Zeiss Distagon T* 35mm f/2 ZF (FX) - Review / Test Report - Analysis
Lens Reviews - Nikon / Nikkor (full format)


The Zeiss Distagon 35mm f/2 produces a moderate degree (~1.8%) of barrel distortion.

The chart above has a real-world size of about 120x80cm.


The vignetting characteristic seems to be a real weakness of Zeiss Z-series lenses when used on full format DSLRs. The Distagon shows a fairly extreme deterioration of ~1.9EV at f/2 - this will be visible in most scenes. The problem is still very pronounced at f/2.8 (@ ~1.1EV) but it's not overly significant anymore from f/4 onwards.

We're performing our vignetting analysis based on (uncorrected) JPEGs straight from the camera. The JPG engine of the Nikon D3x features a rather flat gradation curve, thus has a moderate contrast characteristic, resulting in comparatively low vignetting figures - the corresponding Canon figures are roughly 40% higher due to the more aggressive default contrast setting.

MTF (resolution)

The Zeiss was able to deliver convincing results during our resolution tests. The center performance is great straight from f/2 onwards. The borders/corners follow on a good to very good level here. The peak performance is reached between f/4 and f/5.6 - the quality is very high across the frame here. Diffraction effects are starting to have an impact from f/8 onwards. However, the quality is still easily usable at f/11.

Please note that the MTF results are not directly comparable across the different systems!

Below is a simplified summary of the formal findings. The chart shows line widths per picture height (LW/PH) which can be taken as a measure for sharpness. If you want to know more about the MTF50 figures you may check out the corresponding Imatest Explanations

Chromatic Aberrations (CAs)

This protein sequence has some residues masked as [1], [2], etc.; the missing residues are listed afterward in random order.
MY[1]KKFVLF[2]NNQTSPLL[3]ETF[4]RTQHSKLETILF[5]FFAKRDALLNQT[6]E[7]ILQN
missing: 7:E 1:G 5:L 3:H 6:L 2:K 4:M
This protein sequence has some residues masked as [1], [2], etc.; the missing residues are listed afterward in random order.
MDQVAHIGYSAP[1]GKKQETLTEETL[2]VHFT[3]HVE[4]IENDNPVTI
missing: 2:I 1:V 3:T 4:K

Lateral CAs (chromatic aberrations, color shadows at harsh contrast transitions) are moderate at around 1.4px for large apertures, increasing to around 1.8px stopped down to f/11.

It is possible to correct lateral CAs in most modern RAW converters. And many modern Nikon DSLRs already do this for you in-camera if you shoot JPG.


One of the main features of large aperture lenses is to seperate the main subject from the background. In such an image the quality of the bokeh (out-of-focus blur) is of major significance.

The bokeh in the transition zone shows traces of nervousness, but actually it's very smooth for a lens in this class.

Background highlights retain a circular shape throughout most of the aperture range, except towards the image corners. Due to vignetting they are cut off on one side at f/2. There is a visible amount of outlining as well as some traces of bokeh fringing (which is typical for this lens class, see next section). Bokeh fringing can be reduced by stopping down, however the outlining remains.

Bokeh Fringing / Longitudinal Chromatic Aberrations (LoCA)

LoCAs (non-coinciding focal planes of the various colors) are a common issue with relatively fast glass. As you can notice below, the halos have different colors - magenta (red + blue) in front the focus point and green beyond. Truly "apochromatic" lenses don't show LoCAs but these lenses are very rare especially below 100mm. Unlike lateral lateral CAs, LoCAs cannot easily be fixed in post processing.

Typical for most fast primes the ZF 35 shows some amount of LoCAs at large aperture settings, which can of course be reduced by stopping down. From f/4 onwards LoCAs are no longer field-relevant (except for scenes with very high contrast, which amplifies the issue).

Move the mouse cursor over the f-stop marks below to observe the respective LoCAs
f/2.0 f/2.8 f/4.0 f/5.6 f/8.0

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